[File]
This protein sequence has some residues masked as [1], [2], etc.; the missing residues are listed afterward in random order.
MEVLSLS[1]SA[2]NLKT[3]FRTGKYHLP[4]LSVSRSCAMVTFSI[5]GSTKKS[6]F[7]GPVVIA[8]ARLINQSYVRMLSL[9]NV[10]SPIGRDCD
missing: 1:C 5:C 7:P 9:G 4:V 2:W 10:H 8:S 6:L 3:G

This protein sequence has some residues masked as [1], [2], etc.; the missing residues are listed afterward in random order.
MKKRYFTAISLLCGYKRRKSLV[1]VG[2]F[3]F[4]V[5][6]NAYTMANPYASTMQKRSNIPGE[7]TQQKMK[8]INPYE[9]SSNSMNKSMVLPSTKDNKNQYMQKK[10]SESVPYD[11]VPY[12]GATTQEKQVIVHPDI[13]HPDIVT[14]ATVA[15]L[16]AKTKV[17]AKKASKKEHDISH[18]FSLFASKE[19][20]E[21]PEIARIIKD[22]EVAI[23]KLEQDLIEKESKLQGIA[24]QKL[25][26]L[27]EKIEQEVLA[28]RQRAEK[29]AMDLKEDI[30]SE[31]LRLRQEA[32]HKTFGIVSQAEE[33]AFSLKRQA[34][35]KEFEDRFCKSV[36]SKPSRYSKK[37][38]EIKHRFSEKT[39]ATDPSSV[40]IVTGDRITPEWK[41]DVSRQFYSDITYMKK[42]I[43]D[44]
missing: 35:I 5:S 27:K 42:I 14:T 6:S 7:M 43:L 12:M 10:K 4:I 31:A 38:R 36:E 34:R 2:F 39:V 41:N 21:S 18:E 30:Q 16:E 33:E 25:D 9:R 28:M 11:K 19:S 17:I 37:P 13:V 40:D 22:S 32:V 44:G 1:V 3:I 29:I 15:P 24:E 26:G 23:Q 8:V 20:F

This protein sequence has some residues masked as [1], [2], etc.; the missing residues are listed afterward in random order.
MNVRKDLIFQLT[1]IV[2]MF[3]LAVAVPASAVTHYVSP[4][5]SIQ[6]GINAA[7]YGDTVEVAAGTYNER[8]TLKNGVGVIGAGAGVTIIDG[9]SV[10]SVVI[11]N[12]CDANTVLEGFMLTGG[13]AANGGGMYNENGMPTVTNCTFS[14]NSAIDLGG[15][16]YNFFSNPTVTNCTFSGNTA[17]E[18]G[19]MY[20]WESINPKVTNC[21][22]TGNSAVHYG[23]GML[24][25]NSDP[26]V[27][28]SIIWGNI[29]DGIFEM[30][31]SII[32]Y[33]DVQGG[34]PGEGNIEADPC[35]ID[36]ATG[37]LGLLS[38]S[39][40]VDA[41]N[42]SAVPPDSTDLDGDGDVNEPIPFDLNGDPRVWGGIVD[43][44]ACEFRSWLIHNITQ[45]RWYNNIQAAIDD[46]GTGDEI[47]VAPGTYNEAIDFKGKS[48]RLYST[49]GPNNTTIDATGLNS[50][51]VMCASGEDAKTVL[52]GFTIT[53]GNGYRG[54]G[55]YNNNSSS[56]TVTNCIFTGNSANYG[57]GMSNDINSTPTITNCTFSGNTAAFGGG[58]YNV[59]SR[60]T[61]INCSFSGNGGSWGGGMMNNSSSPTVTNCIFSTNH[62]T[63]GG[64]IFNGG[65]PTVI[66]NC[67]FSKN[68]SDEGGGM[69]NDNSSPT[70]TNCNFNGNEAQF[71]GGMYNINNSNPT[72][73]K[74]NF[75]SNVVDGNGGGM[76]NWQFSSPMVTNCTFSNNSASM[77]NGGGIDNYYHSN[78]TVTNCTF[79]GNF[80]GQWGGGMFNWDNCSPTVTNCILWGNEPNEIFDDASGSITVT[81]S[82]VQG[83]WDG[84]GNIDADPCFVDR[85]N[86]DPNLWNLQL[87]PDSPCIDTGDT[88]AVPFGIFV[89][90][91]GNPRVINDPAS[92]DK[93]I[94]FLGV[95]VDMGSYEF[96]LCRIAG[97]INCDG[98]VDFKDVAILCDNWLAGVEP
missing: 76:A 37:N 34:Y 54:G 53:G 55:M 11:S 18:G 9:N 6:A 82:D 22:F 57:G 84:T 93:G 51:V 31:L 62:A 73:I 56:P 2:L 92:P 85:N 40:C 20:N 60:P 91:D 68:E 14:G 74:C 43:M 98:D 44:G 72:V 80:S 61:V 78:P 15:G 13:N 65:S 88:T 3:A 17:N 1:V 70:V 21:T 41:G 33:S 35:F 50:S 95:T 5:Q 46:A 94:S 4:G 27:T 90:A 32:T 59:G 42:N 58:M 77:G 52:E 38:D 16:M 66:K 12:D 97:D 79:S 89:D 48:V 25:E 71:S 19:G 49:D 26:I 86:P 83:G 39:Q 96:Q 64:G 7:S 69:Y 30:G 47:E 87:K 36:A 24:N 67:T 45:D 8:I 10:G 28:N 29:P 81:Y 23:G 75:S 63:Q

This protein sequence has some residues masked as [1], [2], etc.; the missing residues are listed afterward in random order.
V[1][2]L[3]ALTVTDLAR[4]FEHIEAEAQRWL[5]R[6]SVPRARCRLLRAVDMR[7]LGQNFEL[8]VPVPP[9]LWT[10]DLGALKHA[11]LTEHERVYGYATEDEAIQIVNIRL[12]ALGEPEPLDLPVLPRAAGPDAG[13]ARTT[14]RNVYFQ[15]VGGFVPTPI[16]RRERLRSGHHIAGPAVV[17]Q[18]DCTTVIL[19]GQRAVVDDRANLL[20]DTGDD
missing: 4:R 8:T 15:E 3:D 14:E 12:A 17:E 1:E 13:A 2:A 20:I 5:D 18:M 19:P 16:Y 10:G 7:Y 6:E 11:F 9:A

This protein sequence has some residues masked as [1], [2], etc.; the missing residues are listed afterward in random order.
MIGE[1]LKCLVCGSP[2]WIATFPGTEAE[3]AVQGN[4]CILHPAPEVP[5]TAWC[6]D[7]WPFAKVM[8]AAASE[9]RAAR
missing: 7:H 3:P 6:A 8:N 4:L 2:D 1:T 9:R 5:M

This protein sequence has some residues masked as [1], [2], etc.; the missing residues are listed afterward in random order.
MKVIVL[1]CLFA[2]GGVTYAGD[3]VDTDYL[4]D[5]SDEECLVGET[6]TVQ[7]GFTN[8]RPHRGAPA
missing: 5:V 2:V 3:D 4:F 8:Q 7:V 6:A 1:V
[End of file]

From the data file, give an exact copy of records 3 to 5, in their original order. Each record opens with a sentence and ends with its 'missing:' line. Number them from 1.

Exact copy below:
This protein sequence has some residues masked as [1], [2], etc.; the missing residues are listed afterward in random order.
MNVRKDLIFQLT[1]IV[2]MF[3]LAVAVPASAVTHYVSP[4][5]SIQ[6]GINAA[7]YGDTVEVAAGTYNER[8]TLKNGVGVIGAGAGVTIIDG[9]SV[10]SVVI[11]N[12]CDANTVLEGFMLTGG[13]AANGGGMYNENGMPTVTNCTFS[14]NSAIDLGG[15][16]YNFFSNPTVTNCTFSGNTA[17]E[18]G[19]MY[20]WESINPKVTNC[21][22]TGNSAVHYG[23]GML[24][25]NSDP[26]V[27][28]SIIWGNI[29]DGIFEM[30][31]SII[32]Y[33]DVQGG[34]PGEGNIEADPC[35]ID[36]ATG[37]LGLLS[38]S[39][40]VDA[41]N[42]SAVPPDSTDLDGDGDVNEPIPFDLNGDPRVWGGIVD[43][44]ACEFRSWLIHNITQ[45]RWYNNIQAAIDD[46]GTGDEI[47]VAPGTYNEAIDFKGKS[48]RLYST[49]GPNNTTIDATGLNS[50][51]VMCASGEDAKTVL[52]GFTIT[53]GNGYRG[54]G[55]YNNNSSS[56]TVTNCIFTGNSANYG[57]GMSNDINSTPTITNCTFSGNTAAFGGG[58]YNV[59]SR[60]T[61]INCSFSGNGGSWGGGMMNNSSSPTVTNCIFSTNH[62]T[63]GG[64]IFNGG[65]PTVI[66]NC[67]FSKN[68]SDEGGGM[69]NDNSSPT[70]TNCNFNGNEAQF[71]GGMYNINNSNPT[72][73]K[74]NF[75]SNVVDGNGGGM[76]NWQFSSPMVTNCTFSNNSASM[77]NGGGIDNYYHSN[78]TVTNCTF[79]GNF[80]GQWGGGMFNWDNCSPTVTNCILWGNEPNEIFDDASGSITVT[81]S[82]VQG[83]WDG[84]GNIDADPCFVDR[85]N[86]DPNLWNLQL[87]PDSPCIDTGDT[88]AVPFGIFV[89][90][91]GNPRVINDPAS[92]DK[93]I[94]FLGV[95]VDMGSYEF[96]LCRIAG[97]INCDG[98]VDFKDVAILCDNWLAGVEP
missing: 76:A 37:N 34:Y 54:G 53:G 55:M 11:S 18:G 9:N 6:A 82:D 22:F 57:G 84:T 93:G 51:V 31:L 62:A 73:I 56:P 2:L 92:P 85:N 40:C 20:N 60:P 91:D 68:E 14:G 74:C 43:M 98:D 44:G 72:V 80:S 61:V 78:P 15:G 13:N 65:S 88:T 3:A 17:N 1:V 70:V 21:T 41:G 33:S 35:F 50:S 95:T 5:Q 46:A 94:S 4:G 27:T 90:A 32:T 59:G 42:N 58:M 77:G 52:E 38:D 16:M 66:K 12:D 97:D 79:S 89:D 48:V 25:E 71:S 19:G 49:D 26:I 86:P 83:G 39:Q 96:Q 64:G 7:S 69:Y 30:G 47:E 87:K 36:A 24:N 67:T 45:D 8:I 10:G 28:N 29:P 81:Y 23:G 75:S 63:Q

This protein sequence has some residues masked as [1], [2], etc.; the missing residues are listed afterward in random order.
V[1][2]L[3]ALTVTDLAR[4]FEHIEAEAQRWL[5]R[6]SVPRARCRLLRAVDMR[7]LGQNFEL[8]VPVPP[9]LWT[10]DLGALKHA[11]LTEHERVYGYATEDEAIQIVNIRL[12]ALGEPEPLDLPVLPRAAGPDAG[13]ARTT[14]RNVYFQ[15]VGGFVPTPI[16]RRERLRSGHHIAGPAVV[17]Q[18]DCTTVIL[19]GQRAVVDDRANLL[20]DTGDD
missing: 4:R 8:T 15:E 3:D 14:E 12:A 17:E 1:E 13:A 2:A 20:I 5:D 18:M 19:P 16:Y 10:G 7:Y 6:E 11:F 9:A

This protein sequence has some residues masked as [1], [2], etc.; the missing residues are listed afterward in random order.
MIGE[1]LKCLVCGSP[2]WIATFPGTEAE[3]AVQGN[4]CILHPAPEVP[5]TAWC[6]D[7]WPFAKVM[8]AAASE[9]RAAR
missing: 7:H 3:P 6:A 8:N 4:L 2:D 1:T 9:R 5:M